I joined the Police to help women, children.-Badmus, Lagos PPRO


Dolapo Badmus, a Superintendent of Police, is the Lagos State Police Public Relations Officer. Though she appeals with the mien of the lamb, her steely nature and vivacious disposition possibly combined to give her the beat of the police image-maker.

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Badmus says, ordinarily, she would not have wished to choose the police job as a career but for the way her folk, the women, are being treated by a male-chauvinistic Nigerian society. Speaking with The Point, she recalls that she decided to opt for the job of a cop, having found that 25 per cent of women in Nigeria had gone through ordeals bordering on domestic violence, trafficking, rape, homicides and other abuses.

Fair complexioned Badmus, who views domestic violence as a violation of fundamental human rights, which the Nigerian Constitution abhors, says, “There are still
several unreported cases bordering on domestic violence that involved women and children.

“I was touched by the avalanche of reports bordering on abuse of women in general. I thought within me that there must be a way out. It was as a result of a painstaking effort to reduce the menace of those violations that I decided to enlist into the Nigeria Police Force, which I see as an organisation that will afford me the opportunity to realise my dreams, since I have passion for the uniform job.” The police image-maker adds that her ambition to be an officer came to fruition on August 15, 2002, when she was enlisted as
an Assistant Superintendent of Police.
“I was highly elated, having passed all the examinations that saw me becoming a Cadet Assistant Superintendent of Police. What immediately came to my mind was that, with me and others that might have shared similar dreams of reducing the abuse, the menace would be reduced to the barest minimum,” she notes. She adds, “My area of calling, as far as policing is concerned, has to do with the issue of domestic and sexual violence offences against women and children in this country. Very importantly, I have taken this upon myself as a special duty, since my foray into the police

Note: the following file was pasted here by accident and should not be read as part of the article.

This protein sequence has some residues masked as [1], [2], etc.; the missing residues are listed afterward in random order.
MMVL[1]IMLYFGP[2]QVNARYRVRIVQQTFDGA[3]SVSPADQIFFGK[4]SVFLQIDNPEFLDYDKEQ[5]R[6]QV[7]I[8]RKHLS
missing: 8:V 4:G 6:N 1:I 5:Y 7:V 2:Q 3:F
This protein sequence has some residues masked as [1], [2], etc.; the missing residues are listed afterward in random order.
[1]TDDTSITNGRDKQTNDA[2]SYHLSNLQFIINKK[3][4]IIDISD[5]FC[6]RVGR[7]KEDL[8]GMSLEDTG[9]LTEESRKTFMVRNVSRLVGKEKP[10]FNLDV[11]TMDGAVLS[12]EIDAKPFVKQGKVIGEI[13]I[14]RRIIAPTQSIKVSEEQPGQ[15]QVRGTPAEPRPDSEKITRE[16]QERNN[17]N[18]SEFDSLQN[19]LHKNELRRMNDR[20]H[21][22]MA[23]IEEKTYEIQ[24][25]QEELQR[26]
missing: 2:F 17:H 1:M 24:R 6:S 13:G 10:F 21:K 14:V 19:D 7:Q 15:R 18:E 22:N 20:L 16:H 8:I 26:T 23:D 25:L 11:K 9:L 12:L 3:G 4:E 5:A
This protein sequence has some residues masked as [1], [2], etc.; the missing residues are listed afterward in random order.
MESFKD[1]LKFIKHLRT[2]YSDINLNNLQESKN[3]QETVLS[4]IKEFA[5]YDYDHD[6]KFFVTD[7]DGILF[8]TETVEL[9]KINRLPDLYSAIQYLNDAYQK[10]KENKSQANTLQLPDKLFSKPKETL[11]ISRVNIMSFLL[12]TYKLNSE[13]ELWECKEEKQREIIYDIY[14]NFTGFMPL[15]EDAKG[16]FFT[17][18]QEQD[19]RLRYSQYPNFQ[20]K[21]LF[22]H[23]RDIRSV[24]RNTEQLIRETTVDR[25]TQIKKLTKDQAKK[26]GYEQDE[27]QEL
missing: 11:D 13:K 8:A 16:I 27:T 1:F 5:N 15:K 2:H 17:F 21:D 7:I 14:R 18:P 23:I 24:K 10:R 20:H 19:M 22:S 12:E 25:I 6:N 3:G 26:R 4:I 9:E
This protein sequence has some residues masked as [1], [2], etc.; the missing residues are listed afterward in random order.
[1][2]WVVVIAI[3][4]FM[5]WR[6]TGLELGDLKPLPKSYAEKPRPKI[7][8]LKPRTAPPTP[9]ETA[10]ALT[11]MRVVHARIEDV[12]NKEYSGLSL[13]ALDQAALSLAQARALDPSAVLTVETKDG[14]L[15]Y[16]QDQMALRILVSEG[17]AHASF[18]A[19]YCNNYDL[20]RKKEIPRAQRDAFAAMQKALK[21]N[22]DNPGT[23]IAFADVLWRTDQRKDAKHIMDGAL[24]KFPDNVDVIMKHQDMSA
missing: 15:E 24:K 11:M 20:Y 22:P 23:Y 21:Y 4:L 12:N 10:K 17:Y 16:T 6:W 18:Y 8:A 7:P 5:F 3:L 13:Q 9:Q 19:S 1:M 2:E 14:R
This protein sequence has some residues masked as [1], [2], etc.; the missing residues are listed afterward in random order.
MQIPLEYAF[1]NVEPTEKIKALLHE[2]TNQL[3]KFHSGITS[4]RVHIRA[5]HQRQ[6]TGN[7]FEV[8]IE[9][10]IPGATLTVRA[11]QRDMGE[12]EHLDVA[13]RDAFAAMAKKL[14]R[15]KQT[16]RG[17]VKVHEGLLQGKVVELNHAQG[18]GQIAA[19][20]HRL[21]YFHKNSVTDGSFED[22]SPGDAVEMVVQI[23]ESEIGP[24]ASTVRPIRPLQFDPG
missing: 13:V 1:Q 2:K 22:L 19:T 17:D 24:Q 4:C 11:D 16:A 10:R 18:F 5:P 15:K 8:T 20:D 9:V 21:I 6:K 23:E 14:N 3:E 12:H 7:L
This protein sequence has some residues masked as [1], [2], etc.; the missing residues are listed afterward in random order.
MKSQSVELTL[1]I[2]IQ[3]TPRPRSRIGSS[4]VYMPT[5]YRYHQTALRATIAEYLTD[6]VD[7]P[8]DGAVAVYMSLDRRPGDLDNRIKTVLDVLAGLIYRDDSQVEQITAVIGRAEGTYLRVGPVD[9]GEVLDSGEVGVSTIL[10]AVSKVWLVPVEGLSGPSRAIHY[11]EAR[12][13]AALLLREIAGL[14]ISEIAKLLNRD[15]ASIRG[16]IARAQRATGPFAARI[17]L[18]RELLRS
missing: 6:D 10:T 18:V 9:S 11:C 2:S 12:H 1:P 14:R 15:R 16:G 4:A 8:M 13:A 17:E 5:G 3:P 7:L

work. “My affinity to this special call is borne out of the fact that almost every Nigerian woman faces this issue, and there is the need for a fight against it.”

Dolapo explains that, during her service at Isokoko Police Station in the Agege area of Lagos State, as the Divisional Police Officer, she realised that women and children were more vulnerable as regards domestic and sexual violations. The police spokesperson also points out that she abandoned her aspiration of becoming a medical doctor for the police job.

“While growing up, I was nurturing the idea of becoming a medical doctor so that I could be a life saver; but as God would have it, I soon found myself in the police profession which wholly involved protection of lives and properties. If you are a medical doctor, you only save lives in the hospital, but as a police officer, you are always there to save lives of citizens every day, every time,” she declares.

Dolapo also dwells on the ignorance of some parents, which she says, has consistently deprived their children some fundamental rights in the society. She says, “At a tender age, we  trained like some community children. If you commit an
offence, for instance, you don’t need to get to your parents before you are disciplined, because parents of those days looked out for each other’s children, take care of them. But today, people are living lonely lives. They believe in ‘me and my children syndrome’ and it is seriously affecting the upbringing of the children because the parents cannot be everywhere. “When you are not there, you have your neighbours and other parents that could care for the children. But to my disappointment, children of nowadays have been deprived of the opportunity of feeling the aura of their immediate community. Children are no more growing up as community children; they are now living only from indoors to the classroom and to the Internet.”

The Ekiti State-born police spokesperson added, “Parents nurture such children alone, and they don’t allow people to help train them. Even teachers are sometimes assaulted for beating children. And this is having a serious negative effect on them.” Badmus, however, notes that her parents’ efforts helped shape her destiny to be a child of God. “My mother did well for me in terms of moral upbringing since she does not believe you cannot do anything as a child. And I think I tapped that from her. She believes so much in the common adage that ‘you should not spare the rod for a child’, so she always ensured that you are there for yourself and be up and doing in everything. My dad too was always there to put me on the right path,” she points out.
In spite of Badmus’ tedious assignment, she says her normal day usually starts by 4am “when I wake up to say my prayers and prepare my kids for school, before I prepare myself for office by 7.00 am.”